Pillow talk: Hearing relaxing words while asleep calms the heart

LIÈGE, Belgium — New research out of Belgium gives an entirely new meaning to the phrase pillow talk. Scientists from the GIGA – Center of Research Cyclotron at the University of Liége have uncovered that our bodies and hearts react to external stimuli even while asleep. More specifically, hearing relaxing words while sleeping helps promote a lower heart rate.

Study authors say these discoveries help explain how certain information from the sensory environment can affect sleep quality and shine a light on brain-heart interactions during sleep in general.

The team at ULiège collaborated with scientists at the University of Fribourg in Switzerland to investigate if the human body truly “disconnects” from the external world during sleep. To achieve this, they chose to focus on how the heartbeat changes when we hear different words while asleep. This approach led to the revelation that hearing relaxing words indeed slowed down cardiac activity. The team believes that this lower heart rate is a reflection of deeper sleep. In comparison, neutral words did not result in the same slowing effect.

Researchers Matthieu Koroma, Christina Schmidt, and Athena Demertzi from the GIGA Cyclotron Research Center at ULiège previously already collaborated with a group from the University of Fribourg to analyze brain data using electroencephalogram. Ultimately, that research showed that relaxing words increased deep sleep duration and sleep quality. That earlier work also indicated that we can positively influence sleep using meaningful words.

Couple sleeping in bed
Scientists found that hearing relaxing words while sleeping helps promote a lower heart rate. (© Chad Bridwell – stock.adobe.com)

For this latest round of research, study authors enjoyed an opportunity to analyze cardiac activity (using electrocardiogram) as a means of testing this hypothesis. Their strategy led to the finding that the heart slows down its activity only after the presentation of relaxing, but not control (neutral) words.

Next, the research team compared markers pertaining to both cardiac and brain activity to better understand just how much they contributed to the modulation of sleep by auditory information. Cardiac activity has long been believed directly contribute to the way one perceives the world around them, but most evidence in support of this view has come from experiments where the participants were awake. These results, on the other hand, show that it also holds true while asleep, supplying a fresh perspective on the essential role of bodily reactions beyond brain data when it comes to understanding human sleep.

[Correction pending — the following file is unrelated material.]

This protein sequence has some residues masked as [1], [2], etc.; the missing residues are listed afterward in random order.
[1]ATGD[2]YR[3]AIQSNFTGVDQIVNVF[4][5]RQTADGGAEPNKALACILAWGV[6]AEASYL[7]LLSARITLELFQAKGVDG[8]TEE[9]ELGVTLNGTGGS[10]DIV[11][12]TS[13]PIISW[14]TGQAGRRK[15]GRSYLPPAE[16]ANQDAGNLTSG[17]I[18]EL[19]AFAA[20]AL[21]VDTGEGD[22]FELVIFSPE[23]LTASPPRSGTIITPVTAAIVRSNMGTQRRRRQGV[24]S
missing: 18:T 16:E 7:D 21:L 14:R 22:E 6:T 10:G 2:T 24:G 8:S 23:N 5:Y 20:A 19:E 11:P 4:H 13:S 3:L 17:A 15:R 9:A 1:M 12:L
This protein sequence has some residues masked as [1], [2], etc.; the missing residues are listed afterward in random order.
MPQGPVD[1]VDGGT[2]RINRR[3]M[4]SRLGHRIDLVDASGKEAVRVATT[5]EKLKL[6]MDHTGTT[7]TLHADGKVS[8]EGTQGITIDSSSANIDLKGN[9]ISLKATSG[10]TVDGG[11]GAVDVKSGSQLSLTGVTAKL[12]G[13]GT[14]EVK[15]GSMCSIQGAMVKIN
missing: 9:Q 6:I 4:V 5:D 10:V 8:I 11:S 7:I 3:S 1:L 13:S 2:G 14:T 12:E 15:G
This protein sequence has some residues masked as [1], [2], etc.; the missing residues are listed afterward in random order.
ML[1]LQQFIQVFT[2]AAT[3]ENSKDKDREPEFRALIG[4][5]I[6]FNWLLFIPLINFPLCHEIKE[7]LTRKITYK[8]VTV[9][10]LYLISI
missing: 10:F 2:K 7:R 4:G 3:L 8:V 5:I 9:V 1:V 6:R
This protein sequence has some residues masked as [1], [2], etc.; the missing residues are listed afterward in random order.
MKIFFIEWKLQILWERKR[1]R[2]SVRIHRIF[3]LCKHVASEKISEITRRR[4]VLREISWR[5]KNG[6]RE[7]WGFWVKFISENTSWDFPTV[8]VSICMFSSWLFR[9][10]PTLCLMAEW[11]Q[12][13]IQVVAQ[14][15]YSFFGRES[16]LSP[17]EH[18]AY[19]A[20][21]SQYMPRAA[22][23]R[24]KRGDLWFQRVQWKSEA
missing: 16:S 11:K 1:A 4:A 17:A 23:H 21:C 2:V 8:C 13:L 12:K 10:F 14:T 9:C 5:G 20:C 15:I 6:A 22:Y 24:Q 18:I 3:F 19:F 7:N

“Most of sleep research focuses on the brain and rarely investigates bodily activity,” Dr. Schmidt says in a university release.

“We nevertheless hypothesize that the brain and the body are connected even when we cannot fully communicate, including sleep. Both brain and body information need then to be taken into account for a full understanding of how we think and react to our environment,” Dr. Demertzi explains.

“We shared freely our methodology following the principles of Open Science hoping that the tools that helped to make this discovery will inspire other researchers to study the role played by the heart in other sleep functions,” Dr. Koroma concludes.

The study authors believe their work offers a much more comprehensive view of the modulation of sleep functions by sensory information. By focusing on cardiac responses to sounds, researchers say future studies can conceivably analyze the role the body plays in the way sounds influence emotional processing of memories during sleep.

The study is published in the Journal of Sleep Research.


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John Anderer

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Comments

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